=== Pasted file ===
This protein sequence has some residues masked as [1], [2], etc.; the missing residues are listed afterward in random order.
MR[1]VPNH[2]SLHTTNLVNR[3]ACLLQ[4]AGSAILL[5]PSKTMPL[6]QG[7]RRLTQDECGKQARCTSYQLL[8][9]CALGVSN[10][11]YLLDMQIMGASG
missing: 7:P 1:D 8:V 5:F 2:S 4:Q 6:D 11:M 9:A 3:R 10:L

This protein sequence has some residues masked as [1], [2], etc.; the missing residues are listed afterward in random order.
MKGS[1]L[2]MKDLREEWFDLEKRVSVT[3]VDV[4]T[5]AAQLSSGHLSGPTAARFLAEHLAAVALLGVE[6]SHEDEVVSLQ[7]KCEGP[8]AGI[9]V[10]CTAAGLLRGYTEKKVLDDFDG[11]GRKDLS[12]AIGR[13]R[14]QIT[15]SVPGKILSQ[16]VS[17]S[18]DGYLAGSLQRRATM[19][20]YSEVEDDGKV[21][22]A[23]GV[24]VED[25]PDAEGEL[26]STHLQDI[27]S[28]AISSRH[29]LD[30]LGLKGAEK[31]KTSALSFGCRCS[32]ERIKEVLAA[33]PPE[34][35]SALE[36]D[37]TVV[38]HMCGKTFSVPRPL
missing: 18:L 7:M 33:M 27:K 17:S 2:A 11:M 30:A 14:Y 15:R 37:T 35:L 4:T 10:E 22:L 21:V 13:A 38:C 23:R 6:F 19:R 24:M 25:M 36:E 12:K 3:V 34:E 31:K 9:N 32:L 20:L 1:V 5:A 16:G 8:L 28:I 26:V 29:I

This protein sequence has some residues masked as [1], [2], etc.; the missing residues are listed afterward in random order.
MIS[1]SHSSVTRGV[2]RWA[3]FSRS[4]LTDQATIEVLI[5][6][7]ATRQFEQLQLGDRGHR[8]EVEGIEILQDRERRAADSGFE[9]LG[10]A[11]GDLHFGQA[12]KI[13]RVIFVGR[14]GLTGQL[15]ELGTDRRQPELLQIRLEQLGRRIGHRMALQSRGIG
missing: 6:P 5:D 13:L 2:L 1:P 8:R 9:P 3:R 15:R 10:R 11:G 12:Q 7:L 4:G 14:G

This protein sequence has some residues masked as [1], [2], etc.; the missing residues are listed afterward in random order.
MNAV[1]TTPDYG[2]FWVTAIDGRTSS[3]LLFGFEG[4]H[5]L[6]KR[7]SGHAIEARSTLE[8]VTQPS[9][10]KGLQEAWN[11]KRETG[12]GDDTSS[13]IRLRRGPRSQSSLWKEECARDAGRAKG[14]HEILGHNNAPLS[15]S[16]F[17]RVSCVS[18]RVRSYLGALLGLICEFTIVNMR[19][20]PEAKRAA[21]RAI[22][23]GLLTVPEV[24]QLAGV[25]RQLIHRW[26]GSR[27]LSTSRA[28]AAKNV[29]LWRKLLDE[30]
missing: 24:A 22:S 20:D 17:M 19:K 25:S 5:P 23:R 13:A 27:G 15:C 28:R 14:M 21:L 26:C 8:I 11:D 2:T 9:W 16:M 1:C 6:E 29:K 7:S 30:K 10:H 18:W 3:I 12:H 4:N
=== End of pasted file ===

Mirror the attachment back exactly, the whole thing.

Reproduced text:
This protein sequence has some residues masked as [1], [2], etc.; the missing residues are listed afterward in random order.
MR[1]VPNH[2]SLHTTNLVNR[3]ACLLQ[4]AGSAILL[5]PSKTMPL[6]QG[7]RRLTQDECGKQARCTSYQLL[8][9]CALGVSN[10][11]YLLDMQIMGASG
missing: 7:P 1:D 8:V 5:F 2:S 4:Q 6:D 11:M 9:A 3:R 10:L

This protein sequence has some residues masked as [1], [2], etc.; the missing residues are listed afterward in random order.
MKGS[1]L[2]MKDLREEWFDLEKRVSVT[3]VDV[4]T[5]AAQLSSGHLSGPTAARFLAEHLAAVALLGVE[6]SHEDEVVSLQ[7]KCEGP[8]AGI[9]V[10]CTAAGLLRGYTEKKVLDDFDG[11]GRKDLS[12]AIGR[13]R[14]QIT[15]SVPGKILSQ[16]VS[17]S[18]DGYLAGSLQRRATM[19][20]YSEVEDDGKV[21][22]A[23]GV[24]VED[25]PDAEGEL[26]STHLQDI[27]S[28]AISSRH[29]LD[30]LGLKGAEK[31]KTSALSFGCRCS[32]ERIKEVLAA[33]PPE[34][35]SALE[36]D[37]TVV[38]HMCGKTFSVPRPL
missing: 18:L 7:M 33:M 27:K 17:S 2:A 11:M 30:A 14:Y 15:R 37:T 35:L 4:T 10:E 22:L 21:V 13:A 38:C 23:R 6:F 19:R 24:M 25:M 36:E 12:K 3:V 34:E 31:K 9:N 32:L 20:L 1:V 5:A 16:G 8:L 28:I 26:V 29:I

This protein sequence has some residues masked as [1], [2], etc.; the missing residues are listed afterward in random order.
MIS[1]SHSSVTRGV[2]RWA[3]FSRS[4]LTDQATIEVLI[5][6][7]ATRQFEQLQLGDRGHR[8]EVEGIEILQDRERRAADSGFE[9]LG[10]A[11]GDLHFGQA[12]KI[13]RVIFVGR[14]GLTGQL[15]ELGTDRRQPELLQIRLEQLGRRIGHRMALQSRGIG
missing: 6:P 5:D 13:L 2:L 1:P 8:R 9:P 3:R 15:R 10:R 11:G 12:Q 7:L 4:G 14:G

This protein sequence has some residues masked as [1], [2], etc.; the missing residues are listed afterward in random order.
MNAV[1]TTPDYG[2]FWVTAIDGRTSS[3]LLFGFEG[4]H[5]L[6]KR[7]SGHAIEARSTLE[8]VTQPS[9][10]KGLQEAWN[11]KRETG[12]GDDTSS[13]IRLRRGPRSQSSLWKEECARDAGRAKG[14]HEILGHNNAPLS[15]S[16]F[17]RVSCVS[18]RVRSYLGALLGLICEFTIVNMR[19][20]PEAKRAA[21]RAI[22][23]GLLTVPEV[24]QLAGV[25]RQLIHRW[26]GSR[27]LSTSRA[28]AAKNV[29]LWRKLLDE[30]
missing: 24:A 22:S 20:D 17:M 19:K 25:S 5:P 23:R 13:A 27:G 15:C 28:R 14:M 21:L 26:C 8:I 11:D 2:T 9:W 16:M 1:C 6:E 29:K 7:S 30:K 10:H 18:W 3:I 12:H 4:N